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by Greg Bear


There are moments when reading Eon where you will just put down the book, stare off into space for a few seconds, then breathe an awed "Wow." Then there are other moments—more, I think—where you will put down the book and scratch your head in utter bewilderment, wondering what was it you just read.

The bottom line: Eon is an amazing novel, but it's not for everyone. This is one of those science fiction books where the science actually plays an important role in the story. Greg Bear knows his science well enough to talk about it convincingly, and we get a book dealing with tunnels fabricated from space/time, singularities which advance and recede simultaneously, and floating objects that bear every resemblance to matter except that they were made from distorted spacial coordinates.

It's a novel of enormous size and complexity, backed by a strong plot. Earth has entered the twenty-first century, the Russians and the Americans (the Soviet Union's still awfully powerful in this book) are again at odds with one another, and there are signs of another nuclear war in sight. At this time a mysterious asteroid enters the solar system. The asteroid is three hundred kilometres long; its interior has been hollowed out into seven chambers, each containing remnants of an apparently lost civilization. The civilization is hauntingly similar to our own; it even has historic records, but documenting humanity's future. Upon further investigation, it is discovered that the inside of the asteroid is longer than the outside—in fact, it seems to stretch on for infinity, a corridor cutting through the fabric of space/time. It's not long before the humans discover the lost civilization within the corridor, but not before conflicts arise and war breaks loose.

Eon is relatively long, about five hundred pages, but the length pays off. Obviously written with size in mind, Bear's work feels grand, epic, and important. Finishing this book left me with the impression that I had just experienced a monumental chapter in human history.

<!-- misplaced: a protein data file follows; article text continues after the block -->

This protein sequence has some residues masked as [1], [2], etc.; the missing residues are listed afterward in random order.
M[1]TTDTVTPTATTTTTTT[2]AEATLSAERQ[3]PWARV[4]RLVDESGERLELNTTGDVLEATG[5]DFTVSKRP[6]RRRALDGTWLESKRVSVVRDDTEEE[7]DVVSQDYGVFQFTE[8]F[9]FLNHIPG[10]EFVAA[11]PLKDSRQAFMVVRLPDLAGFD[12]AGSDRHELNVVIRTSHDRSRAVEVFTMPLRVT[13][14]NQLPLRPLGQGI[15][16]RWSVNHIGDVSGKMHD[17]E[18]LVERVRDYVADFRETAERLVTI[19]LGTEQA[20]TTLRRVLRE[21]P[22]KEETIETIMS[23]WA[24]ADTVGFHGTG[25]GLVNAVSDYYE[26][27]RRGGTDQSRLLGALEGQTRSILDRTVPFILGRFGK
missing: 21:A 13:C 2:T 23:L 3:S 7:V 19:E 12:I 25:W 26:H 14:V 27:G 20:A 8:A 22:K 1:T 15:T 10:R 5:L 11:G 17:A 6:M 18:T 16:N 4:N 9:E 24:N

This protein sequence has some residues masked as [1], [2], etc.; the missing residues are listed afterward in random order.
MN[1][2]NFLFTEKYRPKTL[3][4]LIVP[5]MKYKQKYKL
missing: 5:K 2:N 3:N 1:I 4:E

One of the aspects that makes this story work is its structure. Not only is the book imaginative, it's also paced stylishly. Had Greg Bear chosen a different career, he would probably have been a director, or a scriptwriter; every scene is ‘choreographed' with exactly the right amount of detail, the transitions are flawless, the conversations amazingly natural. I particularly loved the way he shapes the novel so that it begins with a sense of normality (the main character carries the groceries to her house, steps inside, greets her father, etc.) and progresses toward fantastic, terrifying dimensions. Bear also gives us two different climaxes, one near the middle of the book, and one at the end. The first is a furious space battle that erupts between the Soviets and the American forces. This spectacular combat scene, which involves an astonishing para-trooping sequence, had be on the edge of the seat in complete, thrilled absorption. The second climax is of near-biblical proportions, including such elements as moving cities and giant plasma fronts.

If there's any flaw at all, it's that Bear's descriptions tend to be somewhat abstract. I had trouble, for instance, visualizing the awesome cities that some of the characters encounter. And then there's the matter of the novel's ‘scientific' component, which Bear occasionally gets carried away with. There is at least a total of five pages in Eon that are absolutely incomprehensible, and a lot more that can be just understood with a general overview. Don't let that scare you, though; Eon is as exciting and creative as any sci-fi novel will ever be.

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